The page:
• Measurable. The measurability of your goals enables you to track your progress. This is the only way that you can have an evidence of the work you are putting towards achieving your objectives.
Let's take our rental income goal as an example. The investment property will only be purchased in exactly two years' time. Break this goal into smaller targets goes:
  • Monthly:- I am saving R5000 every month to build towards my deposit.
  • 6 Months:- To improve on my credit rating I am paying all my consumer debt off by month 6. I will also be having R30,000 plus interest at this date.
  • 7 Months: In month 7 I am getting a new credit card that I will take great care of for the purposes of improving my credit score.
  • 12 Months: By the end of year one, my credit rating will have improved to excellent. I will be having over R60,000 in my investment account at this time.
  • Year 2: I will be having extra income to boost my savings at month 13. By the end of year two I will be having R240,000 in my investment account.
You must be getting the measurability point of this post. I do this a lot. I go to an extent of adding interest to my excel spreadsheet. This makes the goal tangible and motivates one to work harder to achieve it.

  • Attainable. I have come across a lot of people who have dreams that remain dreams purely because of lack of their dreams attainability. We all wish to achieve stuff but it takes a bit of time and proper planning to get where we want to be. We have to be millionaires before we become billionaires, unless of course we win lottery. Our current goals cannot be to be billionaires in a short space of time whilst we have not even attained the first R1 Million.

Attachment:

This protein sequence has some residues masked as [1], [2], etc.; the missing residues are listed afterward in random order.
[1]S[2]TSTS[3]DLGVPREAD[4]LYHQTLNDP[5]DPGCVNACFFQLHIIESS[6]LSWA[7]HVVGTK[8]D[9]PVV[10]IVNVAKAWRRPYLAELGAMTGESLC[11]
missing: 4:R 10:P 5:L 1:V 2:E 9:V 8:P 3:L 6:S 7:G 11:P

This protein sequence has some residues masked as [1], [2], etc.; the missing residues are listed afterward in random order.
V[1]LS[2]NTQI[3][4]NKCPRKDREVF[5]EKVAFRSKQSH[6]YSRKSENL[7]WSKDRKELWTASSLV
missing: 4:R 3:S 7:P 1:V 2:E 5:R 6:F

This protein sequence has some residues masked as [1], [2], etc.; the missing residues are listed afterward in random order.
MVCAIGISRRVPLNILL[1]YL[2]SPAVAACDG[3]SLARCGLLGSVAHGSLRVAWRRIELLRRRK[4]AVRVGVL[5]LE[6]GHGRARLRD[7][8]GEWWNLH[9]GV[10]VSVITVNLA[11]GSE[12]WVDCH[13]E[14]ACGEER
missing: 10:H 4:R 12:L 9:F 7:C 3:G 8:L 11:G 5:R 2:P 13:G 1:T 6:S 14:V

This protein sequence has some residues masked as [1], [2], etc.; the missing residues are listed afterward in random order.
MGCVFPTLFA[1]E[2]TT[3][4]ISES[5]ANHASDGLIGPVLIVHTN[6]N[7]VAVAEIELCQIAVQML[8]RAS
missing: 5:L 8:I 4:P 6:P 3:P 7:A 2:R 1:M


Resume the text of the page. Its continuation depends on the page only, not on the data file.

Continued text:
Having said that, your goals should challenge you. Easy will not cut it either. Remember to break your goal down into smaller targets. This enables one to determine how possible achieving their goal is. Always remember to start where you are when setting financial goals.

  • Results-focused. The only way to get things done is by focusing on the outcome. Always keep your goal alive. Take care of the processes but have your goal in your face/ mind at all times. Keep in mind that your main outcome is owning your investment property. Every step that you take is for the advancement of that goal. And the question asked is "how is this objective advancing my ambition to earn my rental income".

  • Time-bound: Tying your goal to a time frame helps one to pace themselves in achieving it. A lot of us are procrastinators. A time-bound goal will keep one moving.